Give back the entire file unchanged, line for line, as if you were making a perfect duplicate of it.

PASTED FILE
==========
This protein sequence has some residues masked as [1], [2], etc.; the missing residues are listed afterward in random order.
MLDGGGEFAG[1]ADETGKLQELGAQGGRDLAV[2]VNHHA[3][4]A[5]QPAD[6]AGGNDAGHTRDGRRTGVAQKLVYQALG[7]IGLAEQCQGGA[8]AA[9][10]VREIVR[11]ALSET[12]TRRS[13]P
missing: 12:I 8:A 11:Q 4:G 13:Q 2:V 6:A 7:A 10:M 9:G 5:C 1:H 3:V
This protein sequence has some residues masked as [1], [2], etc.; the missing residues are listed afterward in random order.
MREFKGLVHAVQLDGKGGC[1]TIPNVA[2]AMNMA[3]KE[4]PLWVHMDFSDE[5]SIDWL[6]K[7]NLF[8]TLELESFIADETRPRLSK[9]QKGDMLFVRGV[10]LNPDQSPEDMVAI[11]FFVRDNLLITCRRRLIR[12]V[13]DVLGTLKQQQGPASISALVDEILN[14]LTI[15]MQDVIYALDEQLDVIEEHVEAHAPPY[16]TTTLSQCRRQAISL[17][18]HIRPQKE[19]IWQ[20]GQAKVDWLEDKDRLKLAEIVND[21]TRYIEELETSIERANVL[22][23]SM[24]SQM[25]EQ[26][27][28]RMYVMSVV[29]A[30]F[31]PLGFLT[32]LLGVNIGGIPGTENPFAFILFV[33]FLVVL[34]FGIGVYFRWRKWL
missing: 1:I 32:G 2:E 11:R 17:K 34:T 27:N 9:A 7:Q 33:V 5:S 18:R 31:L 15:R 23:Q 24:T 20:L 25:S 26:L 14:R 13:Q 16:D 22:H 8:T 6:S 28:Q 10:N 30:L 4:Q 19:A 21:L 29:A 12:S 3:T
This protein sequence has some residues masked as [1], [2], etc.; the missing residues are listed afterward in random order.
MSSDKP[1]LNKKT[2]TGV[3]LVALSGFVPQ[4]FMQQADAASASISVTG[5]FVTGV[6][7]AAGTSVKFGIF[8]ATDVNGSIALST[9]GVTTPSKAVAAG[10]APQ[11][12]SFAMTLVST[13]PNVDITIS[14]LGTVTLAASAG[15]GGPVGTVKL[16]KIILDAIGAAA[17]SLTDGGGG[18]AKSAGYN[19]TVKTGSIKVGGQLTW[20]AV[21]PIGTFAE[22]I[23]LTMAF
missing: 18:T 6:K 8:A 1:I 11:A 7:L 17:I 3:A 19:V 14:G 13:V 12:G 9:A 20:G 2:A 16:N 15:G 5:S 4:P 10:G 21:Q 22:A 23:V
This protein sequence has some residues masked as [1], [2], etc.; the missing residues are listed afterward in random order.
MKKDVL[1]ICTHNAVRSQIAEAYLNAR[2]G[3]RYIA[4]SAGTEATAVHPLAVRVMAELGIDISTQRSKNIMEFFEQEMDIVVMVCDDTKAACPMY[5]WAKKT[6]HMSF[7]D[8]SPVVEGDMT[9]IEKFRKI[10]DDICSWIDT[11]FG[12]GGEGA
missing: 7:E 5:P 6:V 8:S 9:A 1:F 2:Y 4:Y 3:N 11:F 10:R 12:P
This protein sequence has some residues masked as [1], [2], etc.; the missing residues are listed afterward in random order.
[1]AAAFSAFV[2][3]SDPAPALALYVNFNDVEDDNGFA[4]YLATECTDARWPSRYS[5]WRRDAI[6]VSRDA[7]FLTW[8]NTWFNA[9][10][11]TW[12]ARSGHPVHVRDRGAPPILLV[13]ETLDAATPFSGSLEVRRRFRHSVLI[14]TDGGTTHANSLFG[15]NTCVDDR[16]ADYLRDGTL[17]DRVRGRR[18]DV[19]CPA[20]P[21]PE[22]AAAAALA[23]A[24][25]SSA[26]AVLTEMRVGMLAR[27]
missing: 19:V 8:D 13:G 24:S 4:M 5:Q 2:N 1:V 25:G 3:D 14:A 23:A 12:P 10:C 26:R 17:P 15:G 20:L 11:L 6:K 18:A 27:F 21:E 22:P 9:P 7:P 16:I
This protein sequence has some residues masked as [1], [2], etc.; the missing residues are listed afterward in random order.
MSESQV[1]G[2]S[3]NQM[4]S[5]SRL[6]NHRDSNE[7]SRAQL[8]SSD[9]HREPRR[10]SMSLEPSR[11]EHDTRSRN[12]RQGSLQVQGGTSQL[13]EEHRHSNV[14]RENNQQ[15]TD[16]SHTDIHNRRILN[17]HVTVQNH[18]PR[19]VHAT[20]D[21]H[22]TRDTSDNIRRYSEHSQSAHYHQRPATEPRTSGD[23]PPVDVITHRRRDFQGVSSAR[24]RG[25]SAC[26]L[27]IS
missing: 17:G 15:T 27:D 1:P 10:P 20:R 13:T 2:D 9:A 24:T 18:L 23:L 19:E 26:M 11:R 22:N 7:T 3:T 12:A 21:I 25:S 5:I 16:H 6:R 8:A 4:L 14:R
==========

This protein sequence has some residues masked as [1], [2], etc.; the missing residues are listed afterward in random order.
MLDGGGEFAG[1]ADETGKLQELGAQGGRDLAV[2]VNHHA[3][4]A[5]QPAD[6]AGGNDAGHTRDGRRTGVAQKLVYQALG[7]IGLAEQCQGGA[8]AA[9][10]VREIVR[11]ALSET[12]TRRS[13]P
missing: 12:I 8:A 11:Q 4:G 13:Q 2:V 6:A 7:A 10:M 9:G 5:C 1:H 3:V
This protein sequence has some residues masked as [1], [2], etc.; the missing residues are listed afterward in random order.
MREFKGLVHAVQLDGKGGC[1]TIPNVA[2]AMNMA[3]KE[4]PLWVHMDFSDE[5]SIDWL[6]K[7]NLF[8]TLELESFIADETRPRLSK[9]QKGDMLFVRGV[10]LNPDQSPEDMVAI[11]FFVRDNLLITCRRRLIR[12]V[13]DVLGTLKQQQGPASISALVDEILN[14]LTI[15]MQDVIYALDEQLDVIEEHVEAHAPPY[16]TTTLSQCRRQAISL[17][18]HIRPQKE[19]IWQ[20]GQAKVDWLEDKDRLKLAEIVND[21]TRYIEELETSIERANVL[22][23]SM[24]SQM[25]EQ[26][27][28]RMYVMSVV[29]A[30]F[31]PLGFLT[32]LLGVNIGGIPGTENPFAFILFV[33]FLVVL[34]FGIGVYFRWRKWL
missing: 1:I 32:G 2:E 11:R 17:K 34:T 27:N 9:A 7:Q 33:V 5:S 18:R 31:L 15:R 23:Q 24:T 20:L 25:S 26:L 14:R 13:Q 16:D 22:H 8:T 6:S 28:Q 10:N 30:L 4:Q 19:A 21:L 29:A 12:S 3:T
This protein sequence has some residues masked as [1], [2], etc.; the missing residues are listed afterward in random order.
MSSDKP[1]LNKKT[2]TGV[3]LVALSGFVPQ[4]FMQQADAASASISVTG[5]FVTGV[6][7]AAGTSVKFGIF[8]ATDVNGSIALST[9]GVTTPSKAVAAG[10]APQ[11][12]SFAMTLVST[13]PNVDITIS[14]LGTVTLAASAG[15]GGPVGTVKL[16]KIILDAIGAAA[17]SLTDGGGG[18]AKSAGYN[19]TVKTGSIKVGGQLTW[20]AV[21]PIGTFAE[22]I[23]LTMAF
missing: 18:T 6:K 8:A 1:I 11:A 7:L 17:I 3:A 19:V 14:G 13:V 12:G 9:A 20:G 2:A 16:N 15:G 5:S 4:P 10:G 21:Q 22:A 23:V
This protein sequence has some residues masked as [1], [2], etc.; the missing residues are listed afterward in random order.
MKKDVL[1]ICTHNAVRSQIAEAYLNAR[2]G[3]RYIA[4]SAGTEATAVHPLAVRVMAELGIDISTQRSKNIMEFFEQEMDIVVMVCDDTKAACPMY[5]WAKKT[6]HMSF[7]D[8]SPVVEGDMT[9]IEKFRKI[10]DDICSWIDT[11]FG[12]GGEGA
missing: 7:E 5:P 6:V 8:S 9:A 1:F 2:Y 4:Y 3:N 11:F 10:R 12:P
This protein sequence has some residues masked as [1], [2], etc.; the missing residues are listed afterward in random order.
[1]AAAFSAFV[2][3]SDPAPALALYVNFNDVEDDNGFA[4]YLATECTDARWPSRYS[5]WRRDAI[6]VSRDA[7]FLTW[8]NTWFNA[9][10][11]TW[12]ARSGHPVHVRDRGAPPILLV[13]ETLDAATPFSGSLEVRRRFRHSVLI[14]TDGGTTHANSLFG[15]NTCVDDR[16]ADYLRDGTL[17]DRVRGRR[18]DV[19]CPA[20]P[21]PE[22]AAAAALA[23]A[24][25]SSA[26]AVLTEMRVGMLAR[27]
missing: 19:V 8:D 13:G 24:S 4:M 5:Q 2:N 1:V 25:G 3:D 14:A 23:A 12:P 10:C 26:R 17:P 15:G 20:L 11:L 6:K 18:A 27:F 21:E 22:P 9:P 7:P 16:I
This protein sequence has some residues masked as [1], [2], etc.; the missing residues are listed afterward in random order.
MSESQV[1]G[2]S[3]NQM[4]S[5]SRL[6]NHRDSNE[7]SRAQL[8]SSD[9]HREPRR[10]SMSLEPSR[11]EHDTRSRN[12]RQGSLQVQGGTSQL[13]EEHRHSNV[14]RENNQQ[15]TD[16]SHTDIHNRRILN[17]HVTVQNH[18]PR[19]VHAT[20]D[21]H[22]TRDTSDNIRRYSEHSQSAHYHQRPATEPRTSGD[23]PPVDVITHRRRDFQGVSSAR[24]RG[25]SAC[26]L[27]IS
missing: 17:G 15:T 27:D 1:P 10:P 20:R 13:T 2:D 9:A 24:T 18:L 23:L 19:E 26:M 11:R 22:N 7:T 3:T 12:A 21:I 25:S 5:I 16:H 6:R 8:A 4:L 14:R